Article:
So here’s a recipe you will either love, or hate; we don’t think there is any in-between (although we suppose you can also love to hate it). Trahana is an ancient food, whose origins are somewhat disputed; some argue that it originated in Greece, while others claim that Turkey or Persia introduced trahana to the world. Regardless of who ate it first, today trahana is eaten in many Mediterranean and Middle Eastern countries. In fact, many consider trahana to be the traditional soup of Cyprus. Versions of this meal are also very popular in Crete (where it is called xinohondros). Our parents are neither Cypriot nor Cretan, and still we were
subjected to served this soup often growing up.
Trahana is essentially a hard pasta made of cracked wheat, bulgur or flour that is shaped a little like couscous when you purchase it. When buttermilk or yogourt are added, you get the sour trahana featured in this recipe. When whole milk is added instead, you end up with a sweet trahana. There are cooks who make their own trahana by making dense masses of the simple ingredients, allowing them to dry thoroughly (often in the sun) and then breaking them up into small pieces. Often times, these small pieces are further passed through a fine metal sieve, to create the pebble like texture you often find in Greek grocers. Making trahana was, and in some places probably still is, a great way to preserve milk and other dairy when it is plentiful for times when it is more scarcely available.
Our parents are awesome, but they do not make their own trahana, opting instead to purchase it from our local Greek grocery store. If you are going to purchase your trahana to make this recipe, be sure to select the sour trahana. Also, read the ingredient list carefully. Although traditionally, trahana does not include eggs, we found several varieties which do. Important to know if you happen to have an egg allergy.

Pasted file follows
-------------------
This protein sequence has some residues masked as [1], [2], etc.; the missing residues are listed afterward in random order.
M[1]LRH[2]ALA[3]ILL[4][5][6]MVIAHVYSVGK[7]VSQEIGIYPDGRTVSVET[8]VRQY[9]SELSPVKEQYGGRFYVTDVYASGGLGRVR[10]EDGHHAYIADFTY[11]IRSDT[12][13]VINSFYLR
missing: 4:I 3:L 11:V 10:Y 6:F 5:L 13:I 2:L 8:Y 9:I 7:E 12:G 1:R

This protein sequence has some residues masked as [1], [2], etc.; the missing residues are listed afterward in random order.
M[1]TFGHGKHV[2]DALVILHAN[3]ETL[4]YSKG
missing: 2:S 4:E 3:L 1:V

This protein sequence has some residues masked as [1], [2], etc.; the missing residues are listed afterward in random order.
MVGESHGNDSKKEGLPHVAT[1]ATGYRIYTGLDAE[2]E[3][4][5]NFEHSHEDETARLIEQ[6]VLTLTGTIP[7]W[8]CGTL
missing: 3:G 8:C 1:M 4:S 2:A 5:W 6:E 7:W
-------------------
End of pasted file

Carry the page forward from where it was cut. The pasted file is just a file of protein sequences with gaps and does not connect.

The trick when cooking with trahana is to pay careful attention; it sticks to the bottom of the pot very easily. Constant stirring is a must here, so don’t venture too far from the stove while making this soup.
The amount of water listed in the recipe below is an estimate. You may find that you need to add more water as the trahana cooks, to reach a consistency you are happy with. We prefer our trahana more soup-like (not very thick, but not too thin), but if you like yours even thinner, add more water. If you want more of a porridge like consistency, add less water.
The tomato sauce our parents use in this recipe is their own homemade sauce; you can find the recipe here. However, if you have not made their sauce, or your own, simply substitute with a good quality tomato juice.
Mia Kouppa: Sour Trahana soup with tomato
- 1/2 yellow onion
- 1/3 cup (80 ml) olive oil
- 1 1/4 cup (310 ml) sour trahana
- 3/4 cup (180 ml) tomato sauce or juice
- 6 cups (1500 ml) water
- 1 teaspoon (4 ml) salt
- In a large pot, sauté the onion in the olive oil, over medium heat until the onion is soft and translucent, approximately 5 minutes.
- Add the trahana to the pot, and mix well, coating the grains with oil.
- Add the tomato juice and water and bring to a boil, stirring very often. Once you have reached a boil, reduce heat to medium low and continue to cook, stirring very frequently, until the trahana is tender, approximately 45 minutes. If your trahana appears too thick, add more water, 1/4 cup (60 ml) at a time.
- Add salt, mix well and serve. Enjoy.